Are You Feeling Kind of Stuck? Maybe Even in Your Counseling Sessions?

Not accessing our core emotions (joy, sadness, fear, disgust, excitement, anger, and desire/sexual excitement) and letting them “ride the wave” of emotion might be what’s at play.

Defenses are strategies we use (intentionally or unintentionally) that keep us from feeling our emotions/sensations. Some examples of defenses are: humor, perfectionism, procrastination, dissociation, intellectualizing, apathy, changing the subject

Defenses aren’t *bad*–they were likely needed previously in our lives and are worth evaluating if they are still needed (and in all the situations they are used).

Inhibitory affects are emotions that we learned to “take on” when it wasn’t okay to feel our core emotions for whatever reason. These include: shame, guilt, and anxiety. If you notice that defenses and/or inhibitory affects are taking the focus, it’s worth being compassionately curious—Make a list of your defenses and inhibitory affects–and play with noticing when they surface.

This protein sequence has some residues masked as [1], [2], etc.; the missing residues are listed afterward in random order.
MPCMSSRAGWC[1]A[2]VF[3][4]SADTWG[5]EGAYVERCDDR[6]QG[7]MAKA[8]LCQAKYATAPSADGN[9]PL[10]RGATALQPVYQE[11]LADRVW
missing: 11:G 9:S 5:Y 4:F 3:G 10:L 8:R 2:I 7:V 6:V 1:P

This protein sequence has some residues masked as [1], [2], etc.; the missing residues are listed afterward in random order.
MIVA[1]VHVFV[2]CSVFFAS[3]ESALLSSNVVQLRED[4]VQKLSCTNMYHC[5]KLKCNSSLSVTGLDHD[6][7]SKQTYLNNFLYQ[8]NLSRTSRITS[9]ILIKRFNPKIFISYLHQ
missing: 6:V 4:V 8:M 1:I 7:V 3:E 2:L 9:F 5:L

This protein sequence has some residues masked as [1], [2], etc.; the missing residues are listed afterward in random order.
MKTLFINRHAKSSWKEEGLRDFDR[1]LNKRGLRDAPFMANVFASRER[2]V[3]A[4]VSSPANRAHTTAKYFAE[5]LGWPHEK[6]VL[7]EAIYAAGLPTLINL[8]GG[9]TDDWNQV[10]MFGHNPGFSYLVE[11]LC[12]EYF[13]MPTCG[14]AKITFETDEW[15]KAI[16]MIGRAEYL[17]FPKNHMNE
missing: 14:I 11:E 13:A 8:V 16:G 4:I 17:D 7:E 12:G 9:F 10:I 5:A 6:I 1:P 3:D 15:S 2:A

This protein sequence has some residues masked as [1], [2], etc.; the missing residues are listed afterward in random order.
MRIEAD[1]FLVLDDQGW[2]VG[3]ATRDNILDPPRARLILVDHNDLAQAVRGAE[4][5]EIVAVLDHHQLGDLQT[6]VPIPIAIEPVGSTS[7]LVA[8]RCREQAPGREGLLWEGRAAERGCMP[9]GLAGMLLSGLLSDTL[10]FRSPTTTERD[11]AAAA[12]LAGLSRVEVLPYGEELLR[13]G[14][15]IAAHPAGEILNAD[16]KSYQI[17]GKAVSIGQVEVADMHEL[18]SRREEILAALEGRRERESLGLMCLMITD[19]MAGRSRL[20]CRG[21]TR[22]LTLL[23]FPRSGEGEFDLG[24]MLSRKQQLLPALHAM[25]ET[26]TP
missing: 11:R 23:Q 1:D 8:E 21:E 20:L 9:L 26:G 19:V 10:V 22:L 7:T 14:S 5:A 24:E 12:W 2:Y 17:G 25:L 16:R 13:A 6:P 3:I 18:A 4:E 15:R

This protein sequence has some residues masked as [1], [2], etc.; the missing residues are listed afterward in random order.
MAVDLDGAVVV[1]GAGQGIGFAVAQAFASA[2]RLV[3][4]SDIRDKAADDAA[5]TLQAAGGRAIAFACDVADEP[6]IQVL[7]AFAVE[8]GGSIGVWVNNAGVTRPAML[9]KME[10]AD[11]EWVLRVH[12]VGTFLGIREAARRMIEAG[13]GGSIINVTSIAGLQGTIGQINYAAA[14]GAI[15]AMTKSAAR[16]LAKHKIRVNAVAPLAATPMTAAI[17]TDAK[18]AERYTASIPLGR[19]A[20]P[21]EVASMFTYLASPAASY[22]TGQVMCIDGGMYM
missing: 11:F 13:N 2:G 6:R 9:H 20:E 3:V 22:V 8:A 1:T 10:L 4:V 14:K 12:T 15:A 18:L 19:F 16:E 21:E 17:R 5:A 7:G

Ask the defense:

  • “How are you trying to help me right now?”
  • What stories did you learn about emotions when you were younger?
  • What emotions were allowed/not allowed? How did you learn that?
  • What would you tell your younger self about emotions?

We HEAL when we can be with and move through the FEELS.

Feeling and processing emotions become infinitely more comfortable as we gain experience “riding the waves” in spaces that we can experience how tolerable, helpful, and connecting this can be.

– written by Kimberly Grenier, MA, LPCC-S

This information is credited to Dr. Hillary L. McBride, author of “The Wisdom of your Body”